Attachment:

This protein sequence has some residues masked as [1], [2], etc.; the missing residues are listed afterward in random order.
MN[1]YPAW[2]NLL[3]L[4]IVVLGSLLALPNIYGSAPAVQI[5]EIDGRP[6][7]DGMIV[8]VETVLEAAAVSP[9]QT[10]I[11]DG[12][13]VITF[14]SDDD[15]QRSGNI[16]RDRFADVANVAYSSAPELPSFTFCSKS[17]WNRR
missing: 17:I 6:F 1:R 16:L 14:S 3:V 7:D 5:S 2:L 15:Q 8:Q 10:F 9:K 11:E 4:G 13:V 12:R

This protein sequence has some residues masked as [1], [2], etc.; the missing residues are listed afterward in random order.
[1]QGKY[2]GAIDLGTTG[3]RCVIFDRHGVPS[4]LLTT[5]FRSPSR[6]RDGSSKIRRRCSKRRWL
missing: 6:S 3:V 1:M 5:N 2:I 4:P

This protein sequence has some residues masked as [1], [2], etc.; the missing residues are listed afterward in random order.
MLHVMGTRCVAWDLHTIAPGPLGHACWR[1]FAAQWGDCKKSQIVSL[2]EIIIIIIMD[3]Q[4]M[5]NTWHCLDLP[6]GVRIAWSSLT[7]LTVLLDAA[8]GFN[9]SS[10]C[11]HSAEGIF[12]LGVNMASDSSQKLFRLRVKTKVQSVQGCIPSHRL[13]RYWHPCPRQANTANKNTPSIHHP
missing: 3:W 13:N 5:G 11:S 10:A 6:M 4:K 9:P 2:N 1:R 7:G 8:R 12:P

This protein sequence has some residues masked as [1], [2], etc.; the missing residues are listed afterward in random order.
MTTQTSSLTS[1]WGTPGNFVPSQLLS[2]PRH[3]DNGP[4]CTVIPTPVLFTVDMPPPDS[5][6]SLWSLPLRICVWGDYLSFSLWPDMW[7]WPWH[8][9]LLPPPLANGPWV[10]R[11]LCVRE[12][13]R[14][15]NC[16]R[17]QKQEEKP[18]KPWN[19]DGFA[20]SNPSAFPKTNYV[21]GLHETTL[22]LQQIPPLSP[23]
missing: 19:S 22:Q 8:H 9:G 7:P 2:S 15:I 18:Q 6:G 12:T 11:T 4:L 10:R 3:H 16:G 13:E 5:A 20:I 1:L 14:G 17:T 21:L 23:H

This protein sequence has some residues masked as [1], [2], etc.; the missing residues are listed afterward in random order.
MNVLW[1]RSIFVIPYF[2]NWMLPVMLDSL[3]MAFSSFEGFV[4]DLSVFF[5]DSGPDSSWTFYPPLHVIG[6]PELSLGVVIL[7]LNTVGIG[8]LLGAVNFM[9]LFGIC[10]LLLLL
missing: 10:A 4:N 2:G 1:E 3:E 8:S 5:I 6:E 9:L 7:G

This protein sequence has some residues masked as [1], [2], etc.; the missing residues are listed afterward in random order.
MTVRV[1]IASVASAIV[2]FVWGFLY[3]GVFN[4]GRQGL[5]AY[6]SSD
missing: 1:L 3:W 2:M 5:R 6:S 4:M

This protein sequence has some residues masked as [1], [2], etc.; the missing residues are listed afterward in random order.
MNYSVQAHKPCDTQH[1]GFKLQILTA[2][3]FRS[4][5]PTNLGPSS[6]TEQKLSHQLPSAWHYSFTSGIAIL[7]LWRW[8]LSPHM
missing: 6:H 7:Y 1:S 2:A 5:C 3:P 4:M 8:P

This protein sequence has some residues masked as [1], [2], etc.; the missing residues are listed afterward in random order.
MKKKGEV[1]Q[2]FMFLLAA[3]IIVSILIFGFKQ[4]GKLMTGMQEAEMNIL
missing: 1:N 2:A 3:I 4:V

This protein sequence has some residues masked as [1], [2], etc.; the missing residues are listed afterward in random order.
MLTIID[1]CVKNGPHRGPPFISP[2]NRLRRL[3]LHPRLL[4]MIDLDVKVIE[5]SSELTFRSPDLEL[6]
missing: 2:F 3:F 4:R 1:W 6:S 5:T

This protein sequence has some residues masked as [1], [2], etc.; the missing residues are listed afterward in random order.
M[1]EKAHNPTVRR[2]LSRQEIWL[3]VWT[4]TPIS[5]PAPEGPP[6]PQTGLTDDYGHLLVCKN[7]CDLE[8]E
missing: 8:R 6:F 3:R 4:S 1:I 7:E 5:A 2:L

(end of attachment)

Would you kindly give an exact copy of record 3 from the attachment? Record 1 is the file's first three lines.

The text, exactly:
This protein sequence has some residues masked as [1], [2], etc.; the missing residues are listed afterward in random order.
MLHVMGTRCVAWDLHTIAPGPLGHACWR[1]FAAQWGDCKKSQIVSL[2]EIIIIIIMD[3]Q[4]M[5]NTWHCLDLP[6]GVRIAWSSLT[7]LTVLLDAA[8]GFN[9]SS[10]C[11]HSAEGIF[12]LGVNMASDSSQKLFRLRVKTKVQSVQGCIPSHRL[13]RYWHPCPRQANTANKNTPSIHHP
missing: 3:W 13:N 5:G 11:S 10:A 6:M 4:K 9:P 2:N 1:R 7:G 8:R 12:P